It profits a man nothing to give his soul for the whole world. But for Wales?

The passage occurs in an interchange between Thomas More and a man who has perjured himself to send him to the chopping block:

MORE I have one question to ask the witness. (RICH stops) That’s a chain of office you are wearing. (Reluctantly RICH faces him) May I see it? (NORFOLK motions him to approach. MORE examines the medallion) The red dragon. (To CROMWELL) What’s this?

CROMWELL Sir Richard is appointed Attorney-General for Wales.

MORE (Looking into RICH’S face, with pain and amusement) For Wales? Why, Richard, it profits a man nothing to give his soul for the whole world . . . But for Wales!

For all their becoming “intellectual and moral pretzels in service of Trump,” Rubin observes, they have gotten no more than a Wales equivalent.

One Republican, however, proved to be a Thomas More.

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The Dangers of Emotional Identification

Wilhelm Amberg, Reading the Sorrows of Young Werther

Wednesday

Zambian-American novelist Namwali Serpell recently wrote a piece for the New York Review of Books that challenges, among other things, some key assumptions of this blog. Criticizing those who laud novels for helping us sympathize with people unlike ourselves, she goes after George Eliot for asserting that, “if Art does not enlarge men’s sympathies, it does nothing morally.”

Given that I see enlarging sympathies as one of literature’s strengths, it behooves me to examine Serpell’s arguments.

Just because we feel sympathy for a literary character, she says, doesn’t mean that we will then work to end oppression. For one thing, feeling doesn’t necessarily lead to action. As Rousseau warned, we may just remain within our private sphere, sympathizing without doing anything:

In giving our tears to these fictions, we have satisfied all the rights of humanity without having to give anything more of ourselves; whereas unfortunate people in person would require attention from us, relief, consolation, and work, which would involve us in their pains and would require at least the sacrifice of our indolence.

Serpell notes that, because narrative art is such an “incredible vehicle for virtual experience—we think and feel with characters,” we think that it stimulates empathy. Instead, however, it just simulates empathy. Furthermore, because literary characters are not real people, the simulation misleads us. Quoting philosopher Candice Vogler, Serpell writes that

fictional characters lack two qualities fundamental to humans: a capacity for change and a resistance to being known. In fact, she argues, “I will be making an ethical mistake if I take myself to have the kind of grasp of a person that fiction makes available to me in my engagements with imaginary people… No human being will be knowable in the way that any literary character worth repeated readings is knowable.”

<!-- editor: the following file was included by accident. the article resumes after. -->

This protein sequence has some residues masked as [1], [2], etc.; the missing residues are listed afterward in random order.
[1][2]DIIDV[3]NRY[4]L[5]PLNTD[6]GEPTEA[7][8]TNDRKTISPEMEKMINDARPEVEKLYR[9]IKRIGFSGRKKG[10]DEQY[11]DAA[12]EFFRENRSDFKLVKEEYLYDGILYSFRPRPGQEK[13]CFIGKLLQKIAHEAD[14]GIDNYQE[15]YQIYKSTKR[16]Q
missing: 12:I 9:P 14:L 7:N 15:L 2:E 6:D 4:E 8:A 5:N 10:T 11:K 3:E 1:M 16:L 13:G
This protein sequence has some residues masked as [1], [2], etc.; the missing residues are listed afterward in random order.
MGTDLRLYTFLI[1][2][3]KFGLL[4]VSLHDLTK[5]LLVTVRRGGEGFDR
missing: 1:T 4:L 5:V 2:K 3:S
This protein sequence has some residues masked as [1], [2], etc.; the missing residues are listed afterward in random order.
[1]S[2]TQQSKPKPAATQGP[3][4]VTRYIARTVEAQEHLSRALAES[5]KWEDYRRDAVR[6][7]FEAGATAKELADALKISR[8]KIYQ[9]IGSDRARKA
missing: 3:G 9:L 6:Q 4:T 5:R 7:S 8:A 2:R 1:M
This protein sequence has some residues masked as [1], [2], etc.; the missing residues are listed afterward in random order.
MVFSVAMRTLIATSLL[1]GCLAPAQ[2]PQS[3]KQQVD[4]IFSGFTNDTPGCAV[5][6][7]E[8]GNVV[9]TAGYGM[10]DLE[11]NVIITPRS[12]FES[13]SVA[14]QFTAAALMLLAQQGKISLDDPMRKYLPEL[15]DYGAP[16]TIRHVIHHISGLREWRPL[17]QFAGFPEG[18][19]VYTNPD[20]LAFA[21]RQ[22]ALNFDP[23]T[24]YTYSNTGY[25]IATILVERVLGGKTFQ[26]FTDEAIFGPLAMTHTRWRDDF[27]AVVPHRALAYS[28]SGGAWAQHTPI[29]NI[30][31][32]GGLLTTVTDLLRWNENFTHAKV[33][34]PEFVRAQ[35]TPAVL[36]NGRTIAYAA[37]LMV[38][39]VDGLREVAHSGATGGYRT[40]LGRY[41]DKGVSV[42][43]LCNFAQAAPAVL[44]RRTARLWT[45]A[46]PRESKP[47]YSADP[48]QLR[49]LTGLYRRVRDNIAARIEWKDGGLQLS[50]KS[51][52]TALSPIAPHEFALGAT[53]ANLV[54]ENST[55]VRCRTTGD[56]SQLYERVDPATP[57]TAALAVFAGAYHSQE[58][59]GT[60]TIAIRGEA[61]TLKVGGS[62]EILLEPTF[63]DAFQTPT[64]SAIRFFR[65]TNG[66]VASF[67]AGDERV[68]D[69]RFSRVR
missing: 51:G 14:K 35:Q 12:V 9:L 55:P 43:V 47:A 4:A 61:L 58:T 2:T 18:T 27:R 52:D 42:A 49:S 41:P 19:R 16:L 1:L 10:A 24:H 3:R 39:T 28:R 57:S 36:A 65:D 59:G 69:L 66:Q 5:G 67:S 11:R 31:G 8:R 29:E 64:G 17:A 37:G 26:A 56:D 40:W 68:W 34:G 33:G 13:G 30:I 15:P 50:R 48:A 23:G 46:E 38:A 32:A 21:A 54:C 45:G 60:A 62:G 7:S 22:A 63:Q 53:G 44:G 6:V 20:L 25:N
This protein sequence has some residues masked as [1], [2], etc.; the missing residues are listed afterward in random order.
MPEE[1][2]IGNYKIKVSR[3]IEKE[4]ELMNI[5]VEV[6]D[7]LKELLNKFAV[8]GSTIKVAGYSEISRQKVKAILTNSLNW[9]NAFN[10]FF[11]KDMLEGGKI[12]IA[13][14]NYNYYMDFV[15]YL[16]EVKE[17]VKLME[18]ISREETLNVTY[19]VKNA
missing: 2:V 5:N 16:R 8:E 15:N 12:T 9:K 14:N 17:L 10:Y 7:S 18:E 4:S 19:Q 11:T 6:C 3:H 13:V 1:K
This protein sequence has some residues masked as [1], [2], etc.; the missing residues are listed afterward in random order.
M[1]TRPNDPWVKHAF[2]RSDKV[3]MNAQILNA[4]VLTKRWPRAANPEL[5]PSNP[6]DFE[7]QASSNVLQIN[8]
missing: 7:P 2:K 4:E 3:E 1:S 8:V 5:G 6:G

Doubling down on this point, Serpell observes,

Whenever we rail against tokenism, objectification, or stereotype in our accounts of real people, we are saying that they ought not be reduced to a single imaginary fabrication. The very idea of readers using fiction as a guide for life is mocked in classics like Flaubert’s Madame Bovary and Cervantes’s Don Quixote. Many of our best fictions of recent decades, like Nabokov’s Lolita and Morrison’s Beloved, make a moral case against their characters overidentifying with others (Humbert with Dolores; Sethe with her children) lest they usurp them.

These attacks on sentimental sympathy are not new, and as I was reading Serpell’s piece, I figured it was only a matter of time before she got mentioned Bertolt Brecht. The German playwright excoriated 19th century sentimental drama, believing that it allowed cathartic venting (say, the death of Little Eva in the Tom shows) without further action. And sure enough, Brecht makes an appearance:

Brecht was against the catharsis of emotion that Aristotle once postulated as the purpose of dramatic art—to be moved to pity and fear in the theater so as to expunge those dangerous feelings. Brecht didn’t want audience members cleansed of emotions. He wanted them to leave the theater ready to start a riot. Art should not be a release valve, but a combustion engine. One of Brecht’s aesthetic innovations was to disrupt immersion—that characteristic “dissolve” of the line between audience and players. By highlighting the apparatus—the stage, the props, the set changes—this “estrangement effect” continually makes the audience aware of the artifice of the play. For Brecht, as for Arendt, the receptive experience should entail a measure of distance, not an emotional mind-meld.

I agree with Serpell and Brecht that mindless emotional identification does not further social justice. Great works like Middlemarch, however, are more than emotional baths. They are tough assessments of the truth, speaking to us an a rational and spiritual plain as well as an emotional one. Brecht targeted the bourgeois sentimental theater of his day, but those plays shouldn’t be blended with literature’s masterworks.